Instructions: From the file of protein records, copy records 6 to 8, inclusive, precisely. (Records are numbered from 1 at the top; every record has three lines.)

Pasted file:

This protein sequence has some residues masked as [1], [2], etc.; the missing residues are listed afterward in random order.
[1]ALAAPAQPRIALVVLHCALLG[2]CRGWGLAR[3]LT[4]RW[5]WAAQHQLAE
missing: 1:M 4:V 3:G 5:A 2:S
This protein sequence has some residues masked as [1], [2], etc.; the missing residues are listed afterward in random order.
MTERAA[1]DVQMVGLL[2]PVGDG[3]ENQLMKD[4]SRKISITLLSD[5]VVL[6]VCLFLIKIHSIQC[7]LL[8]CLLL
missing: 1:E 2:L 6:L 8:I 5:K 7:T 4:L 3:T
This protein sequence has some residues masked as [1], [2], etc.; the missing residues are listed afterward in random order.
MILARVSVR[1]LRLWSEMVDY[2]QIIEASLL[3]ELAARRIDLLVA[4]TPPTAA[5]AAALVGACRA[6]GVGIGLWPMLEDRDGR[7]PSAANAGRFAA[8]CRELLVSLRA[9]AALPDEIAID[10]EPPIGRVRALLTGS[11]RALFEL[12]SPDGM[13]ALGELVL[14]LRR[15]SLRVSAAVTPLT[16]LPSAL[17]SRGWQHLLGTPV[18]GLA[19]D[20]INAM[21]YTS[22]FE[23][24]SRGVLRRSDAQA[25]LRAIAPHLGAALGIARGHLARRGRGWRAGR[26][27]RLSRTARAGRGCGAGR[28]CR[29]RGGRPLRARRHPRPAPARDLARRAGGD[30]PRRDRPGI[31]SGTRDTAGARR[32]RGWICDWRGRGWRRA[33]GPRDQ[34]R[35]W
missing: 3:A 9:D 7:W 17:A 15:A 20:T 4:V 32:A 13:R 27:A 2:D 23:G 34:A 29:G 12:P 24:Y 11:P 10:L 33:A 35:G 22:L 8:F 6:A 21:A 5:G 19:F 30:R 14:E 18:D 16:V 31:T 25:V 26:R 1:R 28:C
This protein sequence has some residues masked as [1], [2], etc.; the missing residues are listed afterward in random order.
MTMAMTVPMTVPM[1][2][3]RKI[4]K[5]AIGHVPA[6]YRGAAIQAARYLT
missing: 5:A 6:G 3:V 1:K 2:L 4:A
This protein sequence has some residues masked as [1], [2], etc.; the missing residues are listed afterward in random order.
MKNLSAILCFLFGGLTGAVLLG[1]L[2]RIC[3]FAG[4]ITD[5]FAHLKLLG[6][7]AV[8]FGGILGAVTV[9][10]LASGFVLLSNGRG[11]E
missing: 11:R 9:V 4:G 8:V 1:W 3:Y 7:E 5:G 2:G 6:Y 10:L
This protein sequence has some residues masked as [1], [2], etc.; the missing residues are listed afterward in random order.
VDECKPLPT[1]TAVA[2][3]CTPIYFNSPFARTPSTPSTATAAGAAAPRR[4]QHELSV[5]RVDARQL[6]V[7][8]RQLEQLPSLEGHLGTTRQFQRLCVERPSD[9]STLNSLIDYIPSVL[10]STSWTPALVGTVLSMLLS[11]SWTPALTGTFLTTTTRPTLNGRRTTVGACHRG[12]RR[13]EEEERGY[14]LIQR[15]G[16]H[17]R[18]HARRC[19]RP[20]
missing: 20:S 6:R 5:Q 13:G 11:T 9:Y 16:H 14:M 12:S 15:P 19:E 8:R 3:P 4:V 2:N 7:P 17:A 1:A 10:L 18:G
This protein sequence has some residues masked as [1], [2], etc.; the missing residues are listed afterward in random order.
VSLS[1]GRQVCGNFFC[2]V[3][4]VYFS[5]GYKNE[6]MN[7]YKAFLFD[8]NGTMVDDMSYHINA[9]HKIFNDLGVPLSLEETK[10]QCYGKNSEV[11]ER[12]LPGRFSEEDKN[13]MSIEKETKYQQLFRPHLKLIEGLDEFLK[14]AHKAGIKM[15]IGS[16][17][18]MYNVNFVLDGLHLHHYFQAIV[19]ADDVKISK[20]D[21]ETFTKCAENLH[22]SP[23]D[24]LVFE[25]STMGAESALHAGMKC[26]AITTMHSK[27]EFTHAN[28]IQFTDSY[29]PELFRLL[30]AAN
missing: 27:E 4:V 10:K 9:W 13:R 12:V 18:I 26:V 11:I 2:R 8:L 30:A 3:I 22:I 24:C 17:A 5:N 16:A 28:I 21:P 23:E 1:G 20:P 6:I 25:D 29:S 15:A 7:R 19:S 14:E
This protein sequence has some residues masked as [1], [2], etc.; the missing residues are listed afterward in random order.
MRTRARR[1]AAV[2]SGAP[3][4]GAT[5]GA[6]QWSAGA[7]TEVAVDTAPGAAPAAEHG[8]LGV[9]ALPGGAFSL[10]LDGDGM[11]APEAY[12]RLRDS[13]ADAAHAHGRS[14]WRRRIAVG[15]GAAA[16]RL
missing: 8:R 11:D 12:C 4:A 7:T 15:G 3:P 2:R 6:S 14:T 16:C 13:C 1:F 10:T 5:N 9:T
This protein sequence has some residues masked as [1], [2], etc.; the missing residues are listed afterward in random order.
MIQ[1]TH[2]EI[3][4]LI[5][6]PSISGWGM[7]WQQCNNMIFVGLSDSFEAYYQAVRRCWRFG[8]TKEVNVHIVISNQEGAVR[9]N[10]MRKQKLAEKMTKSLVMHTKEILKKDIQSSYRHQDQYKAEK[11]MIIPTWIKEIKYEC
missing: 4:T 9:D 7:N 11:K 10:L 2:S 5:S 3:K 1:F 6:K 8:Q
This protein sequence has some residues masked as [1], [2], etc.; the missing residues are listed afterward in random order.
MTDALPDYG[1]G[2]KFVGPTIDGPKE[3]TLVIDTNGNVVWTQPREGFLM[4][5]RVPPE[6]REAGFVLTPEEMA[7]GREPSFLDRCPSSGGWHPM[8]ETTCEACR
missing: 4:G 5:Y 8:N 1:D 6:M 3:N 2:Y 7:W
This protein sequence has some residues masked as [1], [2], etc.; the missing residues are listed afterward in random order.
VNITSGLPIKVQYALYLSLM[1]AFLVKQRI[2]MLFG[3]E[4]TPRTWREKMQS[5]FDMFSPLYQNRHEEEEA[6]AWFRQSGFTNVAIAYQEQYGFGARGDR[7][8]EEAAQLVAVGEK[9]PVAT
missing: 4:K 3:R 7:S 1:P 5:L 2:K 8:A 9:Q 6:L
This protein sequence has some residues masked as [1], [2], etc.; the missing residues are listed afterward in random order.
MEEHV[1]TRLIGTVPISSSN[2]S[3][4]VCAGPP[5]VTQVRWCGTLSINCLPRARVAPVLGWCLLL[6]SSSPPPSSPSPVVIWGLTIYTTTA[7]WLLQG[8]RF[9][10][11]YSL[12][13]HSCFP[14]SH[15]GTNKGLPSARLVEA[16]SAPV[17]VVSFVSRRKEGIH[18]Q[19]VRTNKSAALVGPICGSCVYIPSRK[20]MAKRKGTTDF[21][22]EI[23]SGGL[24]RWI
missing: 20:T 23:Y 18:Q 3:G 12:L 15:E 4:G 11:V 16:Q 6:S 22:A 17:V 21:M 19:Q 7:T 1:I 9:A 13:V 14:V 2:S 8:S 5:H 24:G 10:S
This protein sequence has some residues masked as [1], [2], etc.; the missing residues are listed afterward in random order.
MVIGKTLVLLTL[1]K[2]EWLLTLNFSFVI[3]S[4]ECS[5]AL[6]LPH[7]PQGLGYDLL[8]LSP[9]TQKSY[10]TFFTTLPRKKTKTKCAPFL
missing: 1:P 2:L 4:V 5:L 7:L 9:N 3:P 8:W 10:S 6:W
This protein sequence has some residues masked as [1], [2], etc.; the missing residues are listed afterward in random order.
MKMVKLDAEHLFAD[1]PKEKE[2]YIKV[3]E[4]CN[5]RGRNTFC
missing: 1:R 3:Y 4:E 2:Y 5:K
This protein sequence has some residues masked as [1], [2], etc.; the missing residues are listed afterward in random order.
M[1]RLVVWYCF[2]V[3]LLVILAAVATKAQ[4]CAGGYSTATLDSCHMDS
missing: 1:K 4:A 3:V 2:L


This protein sequence has some residues masked as [1], [2], etc.; the missing residues are listed afterward in random order.
VDECKPLPT[1]TAVA[2][3]CTPIYFNSPFARTPSTPSTATAAGAAAPRR[4]QHELSV[5]RVDARQL[6]V[7][8]RQLEQLPSLEGHLGTTRQFQRLCVERPSD[9]STLNSLIDYIPSVL[10]STSWTPALVGTVLSMLLS[11]SWTPALTGTFLTTTTRPTLNGRRTTVGACHRG[12]RR[13]EEEERGY[14]LIQR[15]G[16]H[17]R[18]HARRC[19]RP[20]
missing: 20:S 6:R 5:Q 13:G 11:T 9:Y 16:H 14:M 12:S 15:P 19:E 8:R 3:P 4:V 2:N 7:P 17:A 1:A 10:L 18:G
This protein sequence has some residues masked as [1], [2], etc.; the missing residues are listed afterward in random order.
VSLS[1]GRQVCGNFFC[2]V[3][4]VYFS[5]GYKNE[6]MN[7]YKAFLFD[8]NGTMVDDMSYHINA[9]HKIFNDLGVPLSLEETK[10]QCYGKNSEV[11]ER[12]LPGRFSEEDKN[13]MSIEKETKYQQLFRPHLKLIEGLDEFLK[14]AHKAGIKM[15]IGS[16][17][18]MYNVNFVLDGLHLHHYFQAIV[19]ADDVKISK[20]D[21]ETFTKCAENLH[22]SP[23]D[24]LVFE[25]STMGAESALHAGMKC[26]AITTMHSK[27]EFTHAN[28]IQFTDSY[29]PELFRLL[30]AAN
missing: 27:E 4:V 10:K 9:W 13:R 12:V 18:I 26:V 11:I 2:R 8:L 30:A 3:I 22:I 24:C 17:A 5:N 16:A 28:I 21:P 23:E 1:G 20:P 6:I 25:D 29:S 15:A 7:R 19:S 14:E
This protein sequence has some residues masked as [1], [2], etc.; the missing residues are listed afterward in random order.
MRTRARR[1]AAV[2]SGAP[3][4]GAT[5]GA[6]QWSAGA[7]TEVAVDTAPGAAPAAEHG[8]LGV[9]ALPGGAFSL[10]LDGDGM[11]APEAY[12]RLRDS[13]ADAAHAHGRS[14]WRRRIAVG[15]GAAA[16]RL
missing: 8:R 11:D 12:C 4:A 7:T 15:G 3:P 2:R 6:S 14:T 16:C 13:C 1:F 10:T 5:N 9:T